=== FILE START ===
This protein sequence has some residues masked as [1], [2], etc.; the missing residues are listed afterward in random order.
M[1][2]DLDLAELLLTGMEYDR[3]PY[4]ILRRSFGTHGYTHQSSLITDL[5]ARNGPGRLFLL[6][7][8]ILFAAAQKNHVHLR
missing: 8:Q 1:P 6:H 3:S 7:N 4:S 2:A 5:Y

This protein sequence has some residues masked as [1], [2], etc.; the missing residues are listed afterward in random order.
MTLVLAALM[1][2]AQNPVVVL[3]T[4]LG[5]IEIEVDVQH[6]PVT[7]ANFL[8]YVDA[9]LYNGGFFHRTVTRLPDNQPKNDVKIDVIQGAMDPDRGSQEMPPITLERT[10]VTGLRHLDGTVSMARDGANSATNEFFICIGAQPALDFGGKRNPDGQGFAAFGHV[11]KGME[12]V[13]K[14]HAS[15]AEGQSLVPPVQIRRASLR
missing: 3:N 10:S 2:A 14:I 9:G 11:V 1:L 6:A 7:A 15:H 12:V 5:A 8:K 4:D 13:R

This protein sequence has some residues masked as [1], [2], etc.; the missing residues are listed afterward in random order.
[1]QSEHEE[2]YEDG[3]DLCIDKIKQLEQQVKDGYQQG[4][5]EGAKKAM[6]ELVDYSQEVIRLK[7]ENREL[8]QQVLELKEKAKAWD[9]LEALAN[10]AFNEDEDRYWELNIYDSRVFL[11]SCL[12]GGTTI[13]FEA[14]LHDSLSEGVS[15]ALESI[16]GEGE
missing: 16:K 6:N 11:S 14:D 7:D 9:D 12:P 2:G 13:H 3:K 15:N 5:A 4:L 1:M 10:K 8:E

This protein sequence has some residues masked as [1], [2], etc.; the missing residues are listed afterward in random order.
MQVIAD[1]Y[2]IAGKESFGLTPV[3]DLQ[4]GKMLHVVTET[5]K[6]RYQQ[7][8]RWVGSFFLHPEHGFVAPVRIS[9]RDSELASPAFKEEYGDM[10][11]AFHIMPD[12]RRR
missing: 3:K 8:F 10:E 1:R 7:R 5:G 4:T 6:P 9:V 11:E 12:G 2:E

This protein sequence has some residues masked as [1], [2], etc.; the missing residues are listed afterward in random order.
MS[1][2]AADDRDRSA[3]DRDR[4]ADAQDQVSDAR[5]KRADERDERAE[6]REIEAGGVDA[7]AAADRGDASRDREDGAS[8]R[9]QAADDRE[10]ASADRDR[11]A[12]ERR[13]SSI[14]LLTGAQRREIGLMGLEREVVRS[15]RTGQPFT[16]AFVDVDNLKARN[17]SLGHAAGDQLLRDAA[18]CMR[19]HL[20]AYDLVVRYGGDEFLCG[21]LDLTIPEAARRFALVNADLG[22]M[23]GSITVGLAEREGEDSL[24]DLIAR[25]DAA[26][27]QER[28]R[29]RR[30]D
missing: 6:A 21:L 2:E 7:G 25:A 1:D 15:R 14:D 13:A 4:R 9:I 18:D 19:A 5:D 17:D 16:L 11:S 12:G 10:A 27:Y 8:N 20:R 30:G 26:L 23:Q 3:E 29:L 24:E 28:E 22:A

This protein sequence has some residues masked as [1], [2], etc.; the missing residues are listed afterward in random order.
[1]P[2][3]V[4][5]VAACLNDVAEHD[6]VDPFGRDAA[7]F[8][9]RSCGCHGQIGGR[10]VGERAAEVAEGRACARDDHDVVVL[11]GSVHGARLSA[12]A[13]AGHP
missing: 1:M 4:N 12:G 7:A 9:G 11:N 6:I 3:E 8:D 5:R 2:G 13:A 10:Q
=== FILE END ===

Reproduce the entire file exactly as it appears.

This protein sequence has some residues masked as [1], [2], etc.; the missing residues are listed afterward in random order.
M[1][2]DLDLAELLLTGMEYDR[3]PY[4]ILRRSFGTHGYTHQSSLITDL[5]ARNGPGRLFLL[6][7][8]ILFAAAQKNHVHLR
missing: 8:Q 1:P 6:H 3:S 7:N 4:S 2:A 5:Y

This protein sequence has some residues masked as [1], [2], etc.; the missing residues are listed afterward in random order.
MTLVLAALM[1][2]AQNPVVVL[3]T[4]LG[5]IEIEVDVQH[6]PVT[7]ANFL[8]YVDA[9]LYNGGFFHRTVTRLPDNQPKNDVKIDVIQGAMDPDRGSQEMPPITLERT[10]VTGLRHLDGTVSMARDGANSATNEFFICIGAQPALDFGGKRNPDGQGFAAFGHV[11]KGME[12]V[13]K[14]HAS[15]AEGQSLVPPVQIRRASLR
missing: 3:N 10:S 2:A 14:I 9:G 11:V 1:L 6:A 7:A 15:H 12:V 5:A 8:K 4:D 13:R

This protein sequence has some residues masked as [1], [2], etc.; the missing residues are listed afterward in random order.
[1]QSEHEE[2]YEDG[3]DLCIDKIKQLEQQVKDGYQQG[4][5]EGAKKAM[6]ELVDYSQEVIRLK[7]ENREL[8]QQVLELKEKAKAWD[9]LEALAN[10]AFNEDEDRYWELNIYDSRVFL[11]SCL[12]GGTTI[13]FEA[14]LHDSLSEGVS[15]ALESI[16]GEGE
missing: 16:K 6:N 11:S 14:D 7:D 9:D 12:P 2:G 13:H 3:K 15:N 5:A 4:L 1:M 10:K 8:E

This protein sequence has some residues masked as [1], [2], etc.; the missing residues are listed afterward in random order.
MQVIAD[1]Y[2]IAGKESFGLTPV[3]DLQ[4]GKMLHVVTET[5]K[6]RYQQ[7][8]RWVGSFFLHPEHGFVAPVRIS[9]RDSELASPAFKEEYGDM[10][11]AFHIMPD[12]RRR
missing: 3:K 8:F 10:E 1:R 7:R 5:G 4:T 6:P 9:V 11:E 12:G 2:E

This protein sequence has some residues masked as [1], [2], etc.; the missing residues are listed afterward in random order.
MS[1][2]AADDRDRSA[3]DRDR[4]ADAQDQVSDAR[5]KRADERDERAE[6]REIEAGGVDA[7]AAADRGDASRDREDGAS[8]R[9]QAADDRE[10]ASADRDR[11]A[12]ERR[13]SSI[14]LLTGAQRREIGLMGLEREVVRS[15]RTGQPFT[16]AFVDVDNLKARN[17]SLGHAAGDQLLRDAA[18]CMR[19]HL[20]AYDLVVRYGGDEFLCG[21]LDLTIPEAARRFALVNADLG[22]M[23]GSITVGLAEREGEDSL[24]DLIAR[25]DAA[26][27]QER[28]R[29]RR[30]D
missing: 6:A 21:L 2:E 7:G 25:A 1:D 15:R 14:D 13:A 4:R 9:I 18:D 19:A 5:D 17:D 16:L 11:S 12:G 10:A 27:Y 8:N 20:R 30:G 26:L 23:Q 3:E 29:L 24:E 28:E 22:A

This protein sequence has some residues masked as [1], [2], etc.; the missing residues are listed afterward in random order.
[1]P[2][3]V[4][5]VAACLNDVAEHD[6]VDPFGRDAA[7]F[8][9]RSCGCHGQIGGR[10]VGERAAEVAEGRACARDDHDVVVL[11]GSVHGARLSA[12]A[13]AGHP
missing: 1:M 4:N 12:G 7:A 9:G 11:N 6:I 3:E 8:D 5:R 2:G 13:A 10:Q